3500 years old Mittani Dynasty and it’s Sanskrit/Rig Vedic Connection
3500 years old Mittani Dynasty
Mitanni Dynasty ruled over the upper Euphrates-Tigris basin, land that corresponds to what are now the countries of Syria, Iraq, and Turkey. The Mitannis spoke a language called Hurrian, unrelated to Sanskrit.
However, each and every Mitanni king had a Sanskrit name and so did many of the local elites. Names include Purusa (meaning “man”), Tusratta (“having an attacking chariot”), Suvardata (“given by the heavens”), Indrota (“helped by Indra”) and Subandhu, a name that exists till today in India.
The Mitanni had a culture, which, like the Vedic people, highly revered chariot warfare. A Mitanni horse-training manual, the oldest such document in the world, uses a number of Sanskrit words: aika (one), tera (three), satta (seven) and asua (ashva, meaning “horse”). Moreover, the Mitanni military aristocracy was composed of chariot warriors called “maryanna”, from the Sanskrit word “marya”, meaning “young man”.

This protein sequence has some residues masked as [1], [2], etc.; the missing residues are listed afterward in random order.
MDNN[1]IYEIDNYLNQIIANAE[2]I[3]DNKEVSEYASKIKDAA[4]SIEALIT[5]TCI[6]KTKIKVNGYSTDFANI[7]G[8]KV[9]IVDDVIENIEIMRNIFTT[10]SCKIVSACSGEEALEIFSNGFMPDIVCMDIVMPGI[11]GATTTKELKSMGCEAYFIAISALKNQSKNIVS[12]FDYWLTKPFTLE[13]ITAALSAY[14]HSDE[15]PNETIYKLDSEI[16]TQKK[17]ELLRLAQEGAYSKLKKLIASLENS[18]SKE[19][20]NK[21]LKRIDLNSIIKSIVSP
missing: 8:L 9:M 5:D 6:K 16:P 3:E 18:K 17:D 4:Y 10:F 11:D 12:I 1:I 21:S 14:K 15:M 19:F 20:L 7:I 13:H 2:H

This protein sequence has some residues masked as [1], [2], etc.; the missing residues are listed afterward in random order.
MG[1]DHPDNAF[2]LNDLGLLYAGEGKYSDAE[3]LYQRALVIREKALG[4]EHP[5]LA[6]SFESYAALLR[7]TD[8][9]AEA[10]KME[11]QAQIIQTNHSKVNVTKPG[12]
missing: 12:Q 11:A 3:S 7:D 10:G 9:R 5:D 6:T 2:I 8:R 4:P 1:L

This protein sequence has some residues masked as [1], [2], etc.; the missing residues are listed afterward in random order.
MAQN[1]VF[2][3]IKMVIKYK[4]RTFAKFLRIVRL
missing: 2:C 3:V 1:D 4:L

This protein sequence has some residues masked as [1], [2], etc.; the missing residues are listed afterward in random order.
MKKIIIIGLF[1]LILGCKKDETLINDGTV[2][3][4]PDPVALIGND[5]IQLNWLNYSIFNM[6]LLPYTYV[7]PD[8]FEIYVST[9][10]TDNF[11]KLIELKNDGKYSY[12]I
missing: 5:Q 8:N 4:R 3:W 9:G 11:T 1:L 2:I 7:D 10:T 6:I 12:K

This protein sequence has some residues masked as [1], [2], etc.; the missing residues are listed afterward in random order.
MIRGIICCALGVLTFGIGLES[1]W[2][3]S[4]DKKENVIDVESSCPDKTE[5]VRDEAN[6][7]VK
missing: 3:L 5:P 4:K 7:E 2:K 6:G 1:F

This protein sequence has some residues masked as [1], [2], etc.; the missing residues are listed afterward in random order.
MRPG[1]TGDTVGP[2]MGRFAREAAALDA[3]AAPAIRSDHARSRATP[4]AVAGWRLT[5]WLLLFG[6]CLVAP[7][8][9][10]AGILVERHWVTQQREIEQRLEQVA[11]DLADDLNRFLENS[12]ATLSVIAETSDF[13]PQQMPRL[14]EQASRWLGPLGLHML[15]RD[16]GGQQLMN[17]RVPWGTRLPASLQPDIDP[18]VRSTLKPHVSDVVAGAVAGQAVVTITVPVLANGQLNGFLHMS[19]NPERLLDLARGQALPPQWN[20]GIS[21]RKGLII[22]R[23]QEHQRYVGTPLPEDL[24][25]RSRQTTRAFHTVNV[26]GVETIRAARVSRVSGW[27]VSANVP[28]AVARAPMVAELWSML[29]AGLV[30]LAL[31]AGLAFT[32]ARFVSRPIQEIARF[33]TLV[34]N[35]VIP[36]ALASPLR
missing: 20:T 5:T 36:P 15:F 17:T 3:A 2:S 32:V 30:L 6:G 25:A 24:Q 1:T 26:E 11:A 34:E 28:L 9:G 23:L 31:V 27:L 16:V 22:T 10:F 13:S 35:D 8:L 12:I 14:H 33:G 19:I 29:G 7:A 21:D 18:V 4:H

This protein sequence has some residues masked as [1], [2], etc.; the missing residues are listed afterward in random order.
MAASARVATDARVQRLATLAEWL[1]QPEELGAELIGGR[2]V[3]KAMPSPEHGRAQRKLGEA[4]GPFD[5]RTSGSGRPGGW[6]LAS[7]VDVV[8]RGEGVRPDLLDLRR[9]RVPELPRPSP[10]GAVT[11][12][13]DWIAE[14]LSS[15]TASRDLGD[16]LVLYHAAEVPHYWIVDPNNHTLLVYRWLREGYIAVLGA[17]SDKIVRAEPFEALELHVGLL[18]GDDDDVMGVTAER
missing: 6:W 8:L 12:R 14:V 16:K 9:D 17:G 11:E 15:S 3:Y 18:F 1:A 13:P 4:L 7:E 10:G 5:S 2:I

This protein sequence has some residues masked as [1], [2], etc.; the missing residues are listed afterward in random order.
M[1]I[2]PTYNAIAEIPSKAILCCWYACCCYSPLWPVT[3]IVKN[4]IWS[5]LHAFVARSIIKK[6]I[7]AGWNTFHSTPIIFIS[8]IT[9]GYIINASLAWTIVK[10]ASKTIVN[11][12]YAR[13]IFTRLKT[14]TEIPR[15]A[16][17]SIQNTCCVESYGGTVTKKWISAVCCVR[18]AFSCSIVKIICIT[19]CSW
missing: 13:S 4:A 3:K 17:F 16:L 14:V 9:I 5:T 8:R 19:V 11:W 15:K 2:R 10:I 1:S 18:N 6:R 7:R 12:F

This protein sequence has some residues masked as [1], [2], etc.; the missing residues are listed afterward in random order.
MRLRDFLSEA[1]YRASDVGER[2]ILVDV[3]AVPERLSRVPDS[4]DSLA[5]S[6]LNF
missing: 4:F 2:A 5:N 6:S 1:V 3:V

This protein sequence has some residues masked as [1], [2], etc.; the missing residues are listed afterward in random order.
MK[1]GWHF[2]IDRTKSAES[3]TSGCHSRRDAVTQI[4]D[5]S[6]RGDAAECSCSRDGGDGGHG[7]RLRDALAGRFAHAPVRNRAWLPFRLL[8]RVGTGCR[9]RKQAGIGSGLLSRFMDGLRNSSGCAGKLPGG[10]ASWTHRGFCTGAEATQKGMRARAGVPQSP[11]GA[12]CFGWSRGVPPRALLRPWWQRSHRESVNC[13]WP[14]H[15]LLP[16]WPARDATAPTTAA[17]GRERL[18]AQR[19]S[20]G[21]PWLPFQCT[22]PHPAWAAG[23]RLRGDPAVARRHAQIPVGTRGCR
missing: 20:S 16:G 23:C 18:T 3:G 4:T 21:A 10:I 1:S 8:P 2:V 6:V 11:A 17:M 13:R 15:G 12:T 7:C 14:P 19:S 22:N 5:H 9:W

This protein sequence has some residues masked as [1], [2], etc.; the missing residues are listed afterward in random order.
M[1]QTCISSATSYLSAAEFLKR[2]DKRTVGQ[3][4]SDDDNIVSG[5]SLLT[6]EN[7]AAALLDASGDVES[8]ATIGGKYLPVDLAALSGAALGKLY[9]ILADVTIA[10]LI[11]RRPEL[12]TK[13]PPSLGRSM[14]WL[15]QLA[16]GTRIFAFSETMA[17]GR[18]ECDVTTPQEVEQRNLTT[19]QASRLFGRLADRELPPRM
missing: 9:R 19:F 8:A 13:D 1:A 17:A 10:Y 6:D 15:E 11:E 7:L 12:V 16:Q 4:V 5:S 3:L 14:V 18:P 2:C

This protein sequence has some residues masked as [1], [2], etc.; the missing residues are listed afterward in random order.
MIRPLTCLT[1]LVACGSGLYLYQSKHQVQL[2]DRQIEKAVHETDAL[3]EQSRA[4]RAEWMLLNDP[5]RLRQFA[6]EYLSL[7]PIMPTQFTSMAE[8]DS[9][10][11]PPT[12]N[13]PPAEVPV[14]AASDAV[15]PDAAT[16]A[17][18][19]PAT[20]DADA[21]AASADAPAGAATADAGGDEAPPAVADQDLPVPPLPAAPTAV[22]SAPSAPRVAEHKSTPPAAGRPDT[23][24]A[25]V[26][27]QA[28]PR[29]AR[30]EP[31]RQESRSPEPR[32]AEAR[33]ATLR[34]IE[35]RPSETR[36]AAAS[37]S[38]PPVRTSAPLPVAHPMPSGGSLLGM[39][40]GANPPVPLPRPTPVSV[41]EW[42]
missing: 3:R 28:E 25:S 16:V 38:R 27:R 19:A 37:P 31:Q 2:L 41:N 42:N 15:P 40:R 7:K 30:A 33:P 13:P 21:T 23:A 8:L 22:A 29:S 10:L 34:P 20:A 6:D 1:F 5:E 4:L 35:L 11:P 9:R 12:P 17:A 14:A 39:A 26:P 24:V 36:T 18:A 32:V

The Mitanni worshipped the same gods as those in the Rig Veda (but also had their own local ones). They signed a treaty with a rival king in 1380 BC which names Indra, Varuna, Mitra and the Nasatyas (Ashvins) as divine witnesses for the Mitannis. While modern-day Hindus have mostly stopped the worship of these deities, these Mitanni gods were also the most important gods in the Rig Veda.
This is a striking fact. As David Anthony points out in his book, The Horse, the Wheel, and Language, this means that not only did Rigvedic Sanskrit predate the compilation of the Rig Veda in northwestern India but even the “central religious pantheon and moral beliefs enshrined in the Rig Veda existed equally early”.
Source : Facebook/Sharansh Guha
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